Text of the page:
Acylcarnitines, fatty acid oxidation (FAO) intermediates, have been implicated in diet-induced insulin resistance and type 2 diabetes mellitus, as increased levels are found in obese insulin resistant humans. Moreover plasma acylcarnitines have been associated with clinical parameters related to glucose metabolism, such as fasting glucose levels and HbA1c. We hypothesized that plasma acylcarnitines would correlate with energy expenditure, insulin sensitivity and other clinical parameters before and during a weight loss intervention. We measured plasma acylcarnitines in 60 obese subjects before and after a 12 week weight loss intervention. These samples originated from three different interventions (diet alone (n = 20); diet and exercise (n = 21); diet and drug treatment (n = 19)). Acylcarnitine profiles were analysed in relation to clinical parameters of glucose metabolism, insulin sensitivity and energy expenditure. Conclusions were drawn from all 60 subjects together. Despite amelioration of HOMA-IR, plasma acylcarnitines levels increased during weight loss. HOMA-IR, energy expenditure and respiratory exchange ratio were not related to plasma acylcarnitines. However non-esterified fatty acids correlated strongly with several acylcarnitines at baseline and during the weight loss intervention (p < 0.001). Acylcarnitines did not correlate with clinical parameters of glucose metabolism during weight loss, questioning their role in insulin resistance and type 2 diabetes mellitus.


      PubDate: 2016-07-24T22:49:38Z
       
  • Inhibition of precancerous lesions development in kidneys by chrysin via
           regulating hyperproliferation, inflammation and apoptosis at pre clinical
           stage
    • Abstract: Publication date: 15 September 2016
      Source:Archives of Biochemistry and Biophysics, Volume 606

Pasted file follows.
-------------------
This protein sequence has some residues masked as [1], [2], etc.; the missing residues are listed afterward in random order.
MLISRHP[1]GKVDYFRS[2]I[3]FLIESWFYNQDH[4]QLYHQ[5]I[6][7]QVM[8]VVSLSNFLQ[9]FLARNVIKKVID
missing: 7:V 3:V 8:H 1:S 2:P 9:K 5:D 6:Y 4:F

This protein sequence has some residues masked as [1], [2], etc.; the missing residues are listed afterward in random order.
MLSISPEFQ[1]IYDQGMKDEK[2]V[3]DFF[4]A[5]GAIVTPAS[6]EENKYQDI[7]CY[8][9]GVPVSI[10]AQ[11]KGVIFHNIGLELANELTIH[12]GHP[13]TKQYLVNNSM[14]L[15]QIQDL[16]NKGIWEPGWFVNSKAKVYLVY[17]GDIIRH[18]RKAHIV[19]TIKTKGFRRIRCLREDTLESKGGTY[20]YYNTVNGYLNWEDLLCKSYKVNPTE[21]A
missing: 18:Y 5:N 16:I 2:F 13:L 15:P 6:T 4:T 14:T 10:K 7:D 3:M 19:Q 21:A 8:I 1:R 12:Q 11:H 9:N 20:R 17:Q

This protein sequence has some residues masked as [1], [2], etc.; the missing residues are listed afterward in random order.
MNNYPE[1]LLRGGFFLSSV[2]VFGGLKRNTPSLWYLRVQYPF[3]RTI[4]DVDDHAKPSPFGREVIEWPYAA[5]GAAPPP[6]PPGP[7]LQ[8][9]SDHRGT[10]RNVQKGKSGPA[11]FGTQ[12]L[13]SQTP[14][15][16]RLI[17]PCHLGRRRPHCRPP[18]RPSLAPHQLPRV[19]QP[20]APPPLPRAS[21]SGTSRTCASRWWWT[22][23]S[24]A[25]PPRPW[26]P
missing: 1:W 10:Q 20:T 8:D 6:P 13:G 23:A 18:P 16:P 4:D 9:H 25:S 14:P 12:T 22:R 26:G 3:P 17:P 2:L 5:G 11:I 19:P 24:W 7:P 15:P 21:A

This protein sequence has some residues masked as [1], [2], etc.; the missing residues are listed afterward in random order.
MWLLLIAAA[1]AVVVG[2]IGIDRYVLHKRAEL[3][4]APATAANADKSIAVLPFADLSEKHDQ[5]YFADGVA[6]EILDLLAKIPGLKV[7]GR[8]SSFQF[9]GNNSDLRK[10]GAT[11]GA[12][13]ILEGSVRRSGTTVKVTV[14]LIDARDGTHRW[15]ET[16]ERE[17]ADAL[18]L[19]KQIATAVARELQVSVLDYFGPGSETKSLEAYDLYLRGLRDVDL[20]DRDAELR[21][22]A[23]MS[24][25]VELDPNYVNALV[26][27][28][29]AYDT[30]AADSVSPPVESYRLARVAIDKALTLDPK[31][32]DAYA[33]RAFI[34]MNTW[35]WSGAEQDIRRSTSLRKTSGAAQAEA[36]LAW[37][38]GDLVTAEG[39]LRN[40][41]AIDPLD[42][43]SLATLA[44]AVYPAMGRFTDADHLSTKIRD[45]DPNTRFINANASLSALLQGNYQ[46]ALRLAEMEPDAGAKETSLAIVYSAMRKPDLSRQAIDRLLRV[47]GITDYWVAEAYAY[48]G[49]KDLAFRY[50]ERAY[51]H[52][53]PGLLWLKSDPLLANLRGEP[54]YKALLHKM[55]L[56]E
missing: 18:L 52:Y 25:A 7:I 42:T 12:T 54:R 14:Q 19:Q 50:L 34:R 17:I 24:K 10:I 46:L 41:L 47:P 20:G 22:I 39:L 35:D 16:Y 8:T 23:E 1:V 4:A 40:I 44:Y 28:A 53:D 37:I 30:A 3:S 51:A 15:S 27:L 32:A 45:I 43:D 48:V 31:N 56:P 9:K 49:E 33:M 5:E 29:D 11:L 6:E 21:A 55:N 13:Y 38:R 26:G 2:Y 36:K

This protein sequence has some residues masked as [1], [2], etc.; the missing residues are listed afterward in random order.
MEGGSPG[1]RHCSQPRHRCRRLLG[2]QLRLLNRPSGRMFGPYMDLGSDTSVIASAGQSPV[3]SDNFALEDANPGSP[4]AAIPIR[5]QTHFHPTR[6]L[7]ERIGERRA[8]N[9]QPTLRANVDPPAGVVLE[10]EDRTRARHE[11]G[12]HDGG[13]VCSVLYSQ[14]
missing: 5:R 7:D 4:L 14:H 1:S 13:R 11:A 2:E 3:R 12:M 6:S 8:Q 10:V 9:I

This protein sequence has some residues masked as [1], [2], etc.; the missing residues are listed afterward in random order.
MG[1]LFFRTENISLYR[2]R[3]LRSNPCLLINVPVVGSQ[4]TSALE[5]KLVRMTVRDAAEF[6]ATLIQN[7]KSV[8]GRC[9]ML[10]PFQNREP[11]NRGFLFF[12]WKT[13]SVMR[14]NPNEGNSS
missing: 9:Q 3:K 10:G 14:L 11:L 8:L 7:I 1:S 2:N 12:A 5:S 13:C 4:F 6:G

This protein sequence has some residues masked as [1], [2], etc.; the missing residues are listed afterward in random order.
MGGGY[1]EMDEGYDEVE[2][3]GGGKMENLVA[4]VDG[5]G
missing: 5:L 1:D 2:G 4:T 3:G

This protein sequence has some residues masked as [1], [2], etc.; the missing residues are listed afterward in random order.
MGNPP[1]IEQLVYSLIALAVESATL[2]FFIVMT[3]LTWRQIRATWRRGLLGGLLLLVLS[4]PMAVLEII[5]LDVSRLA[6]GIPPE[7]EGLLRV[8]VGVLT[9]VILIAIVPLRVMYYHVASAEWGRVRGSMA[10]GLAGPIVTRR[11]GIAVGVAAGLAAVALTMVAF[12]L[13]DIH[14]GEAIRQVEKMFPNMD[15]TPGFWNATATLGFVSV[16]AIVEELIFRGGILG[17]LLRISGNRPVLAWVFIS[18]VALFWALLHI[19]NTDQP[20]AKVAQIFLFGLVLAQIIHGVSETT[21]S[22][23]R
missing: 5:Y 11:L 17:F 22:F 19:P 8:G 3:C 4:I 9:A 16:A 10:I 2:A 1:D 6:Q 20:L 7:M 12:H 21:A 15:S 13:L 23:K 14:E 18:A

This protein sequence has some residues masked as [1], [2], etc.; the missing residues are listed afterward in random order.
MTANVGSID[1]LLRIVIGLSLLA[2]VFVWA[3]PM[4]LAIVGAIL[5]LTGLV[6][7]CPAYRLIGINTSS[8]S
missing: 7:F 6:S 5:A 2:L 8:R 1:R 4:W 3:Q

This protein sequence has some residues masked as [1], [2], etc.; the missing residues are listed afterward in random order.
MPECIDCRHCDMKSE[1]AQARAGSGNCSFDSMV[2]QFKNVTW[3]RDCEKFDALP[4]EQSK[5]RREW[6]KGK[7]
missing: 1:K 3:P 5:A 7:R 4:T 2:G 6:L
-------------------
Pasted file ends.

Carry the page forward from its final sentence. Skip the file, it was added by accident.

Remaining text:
Author(s): Summya Rashid, Sana Nafees, Abul Vafa, Shekh Muhammad Afzal, Nemat Ali, Muneeb U. Rehman, Syed Kazim Hasan, Aisha Siddiqi, Preeti Barnwal, Ferial Majed, Sarwat Sultana
      Chrysin (CH) is natural, biologically active compound, belongs to flavoniod family and possesses diverse pharmacological activities as anti-inflammatory, anti-oxidant and anti-cancer. It is found in many plants, honey and propolis. In the present study, we investigated the chemopreventive efficacy of CH against N-nitrosodiethylamine (DEN) initiated and Fe-NTA induced precancerous lesions and its role in regulating oxidative injury, hyperproliferation, tumor incidences, histopathological alterations, inflammation, and apoptosis in the kidneys of Wistar rats. Renal cancer was initiated by single intraperitoneal (i.p.) injection of DEN (200 mg/kg bw) and promoted by twice weekly injection of ferric nitrilotriacetate (Fe-NTA) 9 mg Fe/kg bw for 16 weeks. CH attenuated Fe-NTA enhanced renal lipid peroxidation, serum toxicity markers and restored renal anti oxidant armory significantly. CH supplementation suppressed the development of precancerous lesions via down regulation of cell proliferation marker like PCNA; inflammatory mediators like TNF-α, IL-6, NFkB, COX-2, iNOS; tumor incidences. CH up regulated intrinsic apoptotic pathway proteins like bax, caspase-9 and caspase-3 along with down regulation of Bcl-2 triggering apoptosis. Histopathological and ultra structural alterations further confirmed biochemical and immunohistochemical results. These results provide powerful evidence for the chemopreventive efficacy of CH against chemically induced renal carcinogenesis possibly by modulation of multiple molecular pathways.